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Private Sector Prison Industries: A Summary of Findings

NCJ Number
Date Published
11 pages
This report summarizes the findings of two research projects, one focusing on the impact of private-sector correctional industries on incarceration costs and the other examining the potential of substituting domestic prison labor for Mexican labor in certain industrial settings.
The analysis of impacts on corrections costs used data from seven sites in Nevada, Oregon, and South Carolina. Results revealed that the total public sector return on investment was positive for all but the customer model operations and the Jostens operation in South Carolina. Institutional returns on investment were positive in four cases and negative in three. The analysis also revealed the difficulty of making generalizations, although the quantity and quality of data were surprisingly good. Space was a significant cost factor. The second study examined the feasibility of marketing prison-based labor, at or above the Federal minimum wage, to companies currently operating in Mexico under the Maquiladora program that use a workforce with few skills and have labor-intensive production processes. The results revealed that private-sector prison industries cannot compete with Mexico on the basis of labor costs alone, although United States companies currently employing Maquiladora workforces may consider employing United States prison-based workforces under certain conditions.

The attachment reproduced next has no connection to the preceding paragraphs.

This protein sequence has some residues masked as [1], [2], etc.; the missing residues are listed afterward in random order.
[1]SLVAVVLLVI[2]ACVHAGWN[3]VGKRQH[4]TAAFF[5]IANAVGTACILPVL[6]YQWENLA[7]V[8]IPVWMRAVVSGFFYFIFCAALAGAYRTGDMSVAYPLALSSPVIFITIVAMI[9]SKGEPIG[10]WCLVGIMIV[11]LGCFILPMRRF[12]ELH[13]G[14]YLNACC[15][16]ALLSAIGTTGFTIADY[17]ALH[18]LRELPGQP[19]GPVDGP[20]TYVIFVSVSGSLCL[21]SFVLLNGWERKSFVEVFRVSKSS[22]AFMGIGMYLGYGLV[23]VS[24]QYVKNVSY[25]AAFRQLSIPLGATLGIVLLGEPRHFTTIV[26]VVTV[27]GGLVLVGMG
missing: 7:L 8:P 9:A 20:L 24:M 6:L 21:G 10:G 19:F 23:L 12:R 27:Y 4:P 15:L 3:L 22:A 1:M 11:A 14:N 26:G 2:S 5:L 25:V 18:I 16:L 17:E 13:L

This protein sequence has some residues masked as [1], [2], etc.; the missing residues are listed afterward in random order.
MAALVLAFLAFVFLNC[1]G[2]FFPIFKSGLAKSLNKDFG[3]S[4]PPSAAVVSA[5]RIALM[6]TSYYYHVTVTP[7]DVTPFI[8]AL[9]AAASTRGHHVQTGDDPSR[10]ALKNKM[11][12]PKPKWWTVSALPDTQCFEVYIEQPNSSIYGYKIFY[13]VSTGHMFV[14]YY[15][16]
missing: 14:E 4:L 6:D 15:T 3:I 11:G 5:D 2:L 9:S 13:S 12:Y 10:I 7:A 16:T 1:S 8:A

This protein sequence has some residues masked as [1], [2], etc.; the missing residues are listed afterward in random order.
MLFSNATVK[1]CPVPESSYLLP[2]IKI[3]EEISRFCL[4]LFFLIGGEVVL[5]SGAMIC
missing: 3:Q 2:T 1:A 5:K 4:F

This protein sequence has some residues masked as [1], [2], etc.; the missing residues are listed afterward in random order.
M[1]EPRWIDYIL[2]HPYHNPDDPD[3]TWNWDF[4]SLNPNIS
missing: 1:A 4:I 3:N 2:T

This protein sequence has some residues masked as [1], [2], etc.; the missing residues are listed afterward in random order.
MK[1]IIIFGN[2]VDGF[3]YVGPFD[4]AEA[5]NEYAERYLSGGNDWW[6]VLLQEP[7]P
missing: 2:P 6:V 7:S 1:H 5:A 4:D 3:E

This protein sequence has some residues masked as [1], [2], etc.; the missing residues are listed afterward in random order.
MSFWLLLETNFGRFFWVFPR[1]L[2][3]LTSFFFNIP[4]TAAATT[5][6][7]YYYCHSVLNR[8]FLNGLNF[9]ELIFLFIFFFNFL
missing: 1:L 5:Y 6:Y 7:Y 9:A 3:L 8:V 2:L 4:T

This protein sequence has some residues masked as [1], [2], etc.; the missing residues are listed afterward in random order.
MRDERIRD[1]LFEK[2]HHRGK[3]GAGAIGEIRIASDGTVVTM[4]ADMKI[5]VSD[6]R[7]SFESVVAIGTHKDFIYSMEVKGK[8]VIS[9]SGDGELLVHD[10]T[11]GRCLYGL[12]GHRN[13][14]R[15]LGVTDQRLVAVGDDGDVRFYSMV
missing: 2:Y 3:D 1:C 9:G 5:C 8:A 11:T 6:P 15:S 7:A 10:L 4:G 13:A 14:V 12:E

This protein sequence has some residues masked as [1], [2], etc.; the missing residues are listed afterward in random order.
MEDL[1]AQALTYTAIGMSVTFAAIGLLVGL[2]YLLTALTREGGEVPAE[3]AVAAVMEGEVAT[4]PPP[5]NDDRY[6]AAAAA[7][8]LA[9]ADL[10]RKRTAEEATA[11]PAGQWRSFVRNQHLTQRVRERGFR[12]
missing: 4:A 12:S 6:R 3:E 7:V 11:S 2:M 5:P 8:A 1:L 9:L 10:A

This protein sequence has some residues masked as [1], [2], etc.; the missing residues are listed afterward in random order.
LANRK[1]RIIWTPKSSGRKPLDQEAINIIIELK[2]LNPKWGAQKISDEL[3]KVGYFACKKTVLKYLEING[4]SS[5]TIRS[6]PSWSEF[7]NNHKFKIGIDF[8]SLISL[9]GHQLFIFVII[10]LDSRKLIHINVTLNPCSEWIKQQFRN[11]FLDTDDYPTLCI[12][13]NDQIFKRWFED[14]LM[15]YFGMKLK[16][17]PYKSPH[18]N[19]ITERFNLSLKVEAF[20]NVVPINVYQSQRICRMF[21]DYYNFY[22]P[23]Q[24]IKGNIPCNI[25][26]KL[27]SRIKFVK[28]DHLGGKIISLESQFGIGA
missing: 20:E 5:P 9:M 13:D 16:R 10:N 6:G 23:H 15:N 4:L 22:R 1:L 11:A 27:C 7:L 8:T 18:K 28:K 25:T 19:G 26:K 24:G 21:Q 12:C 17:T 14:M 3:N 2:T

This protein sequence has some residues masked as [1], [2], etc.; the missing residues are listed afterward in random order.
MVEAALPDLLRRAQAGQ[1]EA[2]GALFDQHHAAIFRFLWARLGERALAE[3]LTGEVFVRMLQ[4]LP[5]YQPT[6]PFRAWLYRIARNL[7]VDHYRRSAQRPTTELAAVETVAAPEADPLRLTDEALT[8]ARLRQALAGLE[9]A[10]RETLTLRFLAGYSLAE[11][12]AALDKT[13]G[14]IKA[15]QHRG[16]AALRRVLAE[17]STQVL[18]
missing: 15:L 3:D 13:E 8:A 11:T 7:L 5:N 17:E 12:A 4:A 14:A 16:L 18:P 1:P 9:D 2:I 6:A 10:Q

Date Published: January 1, 1987